Description: In just a few short years, the oil and gas industry has seen the application of capillary tubing technologies grow from a relatively simple onshore use in the US to complex and innovative uses in intervention and permanent installations across the globe both onshore and offshore.
Application: The latest advancements in capillary technology have opened up a whole new market for well intervention. Wells that were once deemed as P&A candidates, due to cost or technical challenges, are now economically viable producers. Wells and platforms inaccessible to traditional coiled tubing units, due to limited work decks and de-rated cranes, are now candidates for well intervention.
Results, Observations, Conclusions: For the past decade, capillary strings have been used as a method for continual down hole injection of production chemicals to treat for a wide array of production problems. Recent innovations and advancements have expanded the market and uses of capillary. Thru-tubing capillary installations are now possible in wells with SCSSV's (Surface Controlled Sub-Surface Safety Valves). This breakthrough is especially important for offshore liquid loading wells that were not completed with any form of artificial lift. Capillary technologies have made it possible to regain surface control of SCSSV's with failed control lines, through tubing without a work over. The chemical injection point in subsea wells can now be extended to the end of the sand screen to eliminate mineral and organic deposition problems. A through-tubing solution for lowering the lowest point of gas lift to the bottom of the well is possible with larger capillary strings. Jobs that only require small amounts of chemical such as the remediation of hydrate plugs, salt plugs, and small amounts of scale and paraffin are now possible with a small capillary unit.
Significance of Subject Matter: The premature P&A of liquid loaded and remote wells around the world leave significant amounts of unrecovered hydrocarbons behind. This problem can be partially resolved by informing operators of the alternative, cost-effective options that are available. Chemical spotting through capillary and through-tubing capillary installations for artificial lift allow these operators to recover significantly more reserves.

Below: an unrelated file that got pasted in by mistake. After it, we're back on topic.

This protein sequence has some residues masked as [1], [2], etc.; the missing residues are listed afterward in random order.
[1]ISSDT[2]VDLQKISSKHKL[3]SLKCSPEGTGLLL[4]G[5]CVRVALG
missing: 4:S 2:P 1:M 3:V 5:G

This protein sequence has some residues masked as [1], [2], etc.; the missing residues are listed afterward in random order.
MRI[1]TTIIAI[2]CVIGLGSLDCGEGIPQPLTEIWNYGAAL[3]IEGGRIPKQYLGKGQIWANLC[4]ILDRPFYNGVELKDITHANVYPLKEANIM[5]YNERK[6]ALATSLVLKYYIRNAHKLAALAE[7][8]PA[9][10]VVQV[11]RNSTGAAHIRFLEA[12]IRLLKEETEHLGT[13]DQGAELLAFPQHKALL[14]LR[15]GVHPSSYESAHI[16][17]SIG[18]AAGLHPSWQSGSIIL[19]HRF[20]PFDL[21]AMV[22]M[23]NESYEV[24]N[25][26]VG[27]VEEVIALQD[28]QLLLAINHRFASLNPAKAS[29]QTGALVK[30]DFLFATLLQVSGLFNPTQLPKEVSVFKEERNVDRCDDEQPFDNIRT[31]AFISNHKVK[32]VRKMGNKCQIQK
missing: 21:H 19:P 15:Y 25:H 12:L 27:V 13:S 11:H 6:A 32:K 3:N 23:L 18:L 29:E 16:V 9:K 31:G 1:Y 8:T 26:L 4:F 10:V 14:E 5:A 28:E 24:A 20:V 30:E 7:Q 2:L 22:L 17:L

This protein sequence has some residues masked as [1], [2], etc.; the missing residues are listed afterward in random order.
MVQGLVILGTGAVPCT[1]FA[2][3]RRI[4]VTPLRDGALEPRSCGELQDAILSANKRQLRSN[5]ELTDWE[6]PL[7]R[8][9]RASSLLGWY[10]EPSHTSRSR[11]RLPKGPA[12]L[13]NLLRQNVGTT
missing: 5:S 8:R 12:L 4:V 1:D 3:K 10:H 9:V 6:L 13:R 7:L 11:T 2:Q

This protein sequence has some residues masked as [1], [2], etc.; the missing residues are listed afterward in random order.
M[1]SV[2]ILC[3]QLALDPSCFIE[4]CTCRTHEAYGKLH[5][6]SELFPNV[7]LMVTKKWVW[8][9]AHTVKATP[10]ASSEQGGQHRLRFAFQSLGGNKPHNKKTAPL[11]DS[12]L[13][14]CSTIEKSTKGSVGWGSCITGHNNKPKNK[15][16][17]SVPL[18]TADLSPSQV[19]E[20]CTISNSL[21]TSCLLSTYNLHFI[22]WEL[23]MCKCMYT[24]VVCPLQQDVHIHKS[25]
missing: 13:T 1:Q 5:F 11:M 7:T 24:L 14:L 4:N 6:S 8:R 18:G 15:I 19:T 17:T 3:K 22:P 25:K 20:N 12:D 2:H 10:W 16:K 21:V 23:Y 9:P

Over the last decade, capillary strings have become an accepted and well used method for continuously injecting production chemicals to the bottom of a well. This technology, which found its start in the Gulf Coast region of the US, has rapidly spread across the US and is starting to find its way into many other parts of the world. As different reservoirs, wellbore conditions, completions, surface equipment, and well locations are encountered, the capillary technology has found new, innovative uses and applications outside of its original intended use.
In the upstream oil and gas industry, a capillary string is defined as continuous stainless steel tubing with an OD of less than 1 inch. Typical sizes for capillary tubing are Â¼", 3/8", 5/8" and Â¾". The typical metallurgies encountered are 2205 duplex, 2507 super duplex, Inconel 825, and Inconel 625. A capillary tubing unit enables "live well?? deployment of a capillary string into a well. Capillary tubing units operate similar to conventional coiled tubing units but at a much smaller scale. On land wells with no SSVs or SCSSVs, the capillary string is hung off on top of the wellhead with a packoff being used for well control and a set of bi-directional slips used to suspend the weight of the tubing.
Thanks for the feed back gents.
I'm looking for small bore CT to possibly be used for N2 or chemical injection. Terry do you have any info on the chemical injection application?